Saturday, October 11, 2014

Epinephrine in non-shockable cardiac arrest

For the last several years there has been this emerging idea in the resuscitation field that “drugs don't work.” Well, that idea has been challenged by this paper:

119,978 adults from 570 hospitals who had a cardiac arrest in hospital with asystole (55%) or pulseless electrical activity (45%) as the initial rhythm. Of these, 83,490 arrests were excluded because they took place in the emergency department, intensive care unit, or surgical or other specialty unit, 10,775 patients were excluded because of missing or incomplete data, 524 patients were excluded because they had a repeat cardiac arrest, and 85 patients were excluded as they received vasopressin before the first dose of epinephrine. The main study population therefore comprised 25,095 patients. The mean age was 72, and 57% were men.

The primary outcome was survival to hospital discharge. Secondary outcomes included sustained return of spontaneous circulation, 24 hour survival, and survival with favorable neurologic status at hospital discharge.

25,095 adults had in-hospital cardiac arrest with non-shockable rhythms. Median time to administration of the first dose of epinephrine was 3 minutes (interquartile range 1-5 minutes). There was a stepwise decrease in survival with increasing interval of time to epinephrine (analyzed by three minute intervals): adjusted odds ratio 1.0 for 1-3 minutes (reference group); 0.91 (95% confidence interval 0.82 to 1.00; P=0.055) for 4-6 minutes; 0.74 (0.63 to 0.88; P less than 0.001) for 7-9 minutes; and 0.63 (0.52 to 0.76; P less than 0.001) for greater than 9 minutes. A similar stepwise effect was observed across all outcome variables.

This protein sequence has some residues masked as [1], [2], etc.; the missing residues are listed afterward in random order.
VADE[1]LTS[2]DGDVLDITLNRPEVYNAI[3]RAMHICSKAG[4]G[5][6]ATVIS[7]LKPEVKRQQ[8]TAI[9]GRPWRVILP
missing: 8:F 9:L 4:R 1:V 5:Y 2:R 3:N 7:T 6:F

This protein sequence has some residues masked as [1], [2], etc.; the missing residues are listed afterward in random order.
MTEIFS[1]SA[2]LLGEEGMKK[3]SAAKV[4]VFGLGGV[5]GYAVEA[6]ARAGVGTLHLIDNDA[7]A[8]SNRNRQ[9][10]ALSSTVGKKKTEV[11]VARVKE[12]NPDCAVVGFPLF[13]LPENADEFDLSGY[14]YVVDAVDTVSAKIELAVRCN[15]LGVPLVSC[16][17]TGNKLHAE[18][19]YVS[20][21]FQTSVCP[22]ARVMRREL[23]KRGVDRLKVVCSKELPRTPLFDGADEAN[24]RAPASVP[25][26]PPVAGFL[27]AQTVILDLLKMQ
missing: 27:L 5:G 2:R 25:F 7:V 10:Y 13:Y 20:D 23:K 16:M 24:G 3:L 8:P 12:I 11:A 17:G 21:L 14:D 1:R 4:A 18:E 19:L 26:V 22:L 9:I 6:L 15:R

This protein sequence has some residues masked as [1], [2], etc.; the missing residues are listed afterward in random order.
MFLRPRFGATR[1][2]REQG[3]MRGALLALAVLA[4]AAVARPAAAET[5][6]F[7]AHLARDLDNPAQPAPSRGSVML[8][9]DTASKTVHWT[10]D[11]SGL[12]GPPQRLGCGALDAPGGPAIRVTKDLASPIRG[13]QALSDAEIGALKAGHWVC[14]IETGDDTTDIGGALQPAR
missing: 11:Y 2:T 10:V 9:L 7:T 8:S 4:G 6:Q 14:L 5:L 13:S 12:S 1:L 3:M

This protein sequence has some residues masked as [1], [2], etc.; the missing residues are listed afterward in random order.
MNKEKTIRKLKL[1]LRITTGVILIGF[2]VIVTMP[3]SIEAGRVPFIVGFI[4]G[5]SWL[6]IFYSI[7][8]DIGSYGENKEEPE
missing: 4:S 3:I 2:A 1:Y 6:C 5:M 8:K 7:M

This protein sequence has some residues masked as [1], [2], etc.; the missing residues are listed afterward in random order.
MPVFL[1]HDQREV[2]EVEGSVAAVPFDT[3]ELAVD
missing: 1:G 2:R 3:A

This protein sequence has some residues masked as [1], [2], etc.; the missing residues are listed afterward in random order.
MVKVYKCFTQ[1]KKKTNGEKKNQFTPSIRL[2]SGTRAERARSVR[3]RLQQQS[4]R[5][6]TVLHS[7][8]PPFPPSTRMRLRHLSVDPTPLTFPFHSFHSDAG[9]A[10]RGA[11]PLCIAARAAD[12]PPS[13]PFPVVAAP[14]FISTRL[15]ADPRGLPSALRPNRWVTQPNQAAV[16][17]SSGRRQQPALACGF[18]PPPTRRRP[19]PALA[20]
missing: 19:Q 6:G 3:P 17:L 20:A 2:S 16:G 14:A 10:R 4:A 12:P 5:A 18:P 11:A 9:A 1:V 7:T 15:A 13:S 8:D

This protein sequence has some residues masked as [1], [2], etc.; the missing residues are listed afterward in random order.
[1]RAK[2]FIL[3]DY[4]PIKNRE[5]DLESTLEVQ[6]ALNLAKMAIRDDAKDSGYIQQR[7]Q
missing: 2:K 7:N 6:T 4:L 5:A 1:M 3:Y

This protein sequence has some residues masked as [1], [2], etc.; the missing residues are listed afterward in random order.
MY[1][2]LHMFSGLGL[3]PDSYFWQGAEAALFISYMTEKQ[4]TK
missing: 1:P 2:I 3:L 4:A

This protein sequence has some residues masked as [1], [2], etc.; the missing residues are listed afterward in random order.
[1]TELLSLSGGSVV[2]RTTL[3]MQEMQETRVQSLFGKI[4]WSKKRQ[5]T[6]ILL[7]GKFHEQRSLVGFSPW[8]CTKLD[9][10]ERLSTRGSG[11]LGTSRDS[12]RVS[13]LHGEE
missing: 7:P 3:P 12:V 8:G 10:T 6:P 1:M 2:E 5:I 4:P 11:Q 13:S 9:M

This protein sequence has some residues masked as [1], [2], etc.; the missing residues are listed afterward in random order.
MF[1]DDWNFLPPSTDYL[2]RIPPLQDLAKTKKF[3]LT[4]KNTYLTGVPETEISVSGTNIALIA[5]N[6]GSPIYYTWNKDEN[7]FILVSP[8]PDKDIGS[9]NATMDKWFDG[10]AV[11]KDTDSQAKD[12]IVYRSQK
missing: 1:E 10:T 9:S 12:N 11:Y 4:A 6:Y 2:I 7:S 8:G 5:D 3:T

In patients with non-shockable cardiac arrest in hospital, earlier administration of epinephrine is associated with a higher probability of return of spontaneous circulation, survival in hospital, and neurologically intact survival.

Via Intensive care medicine worth knowing.

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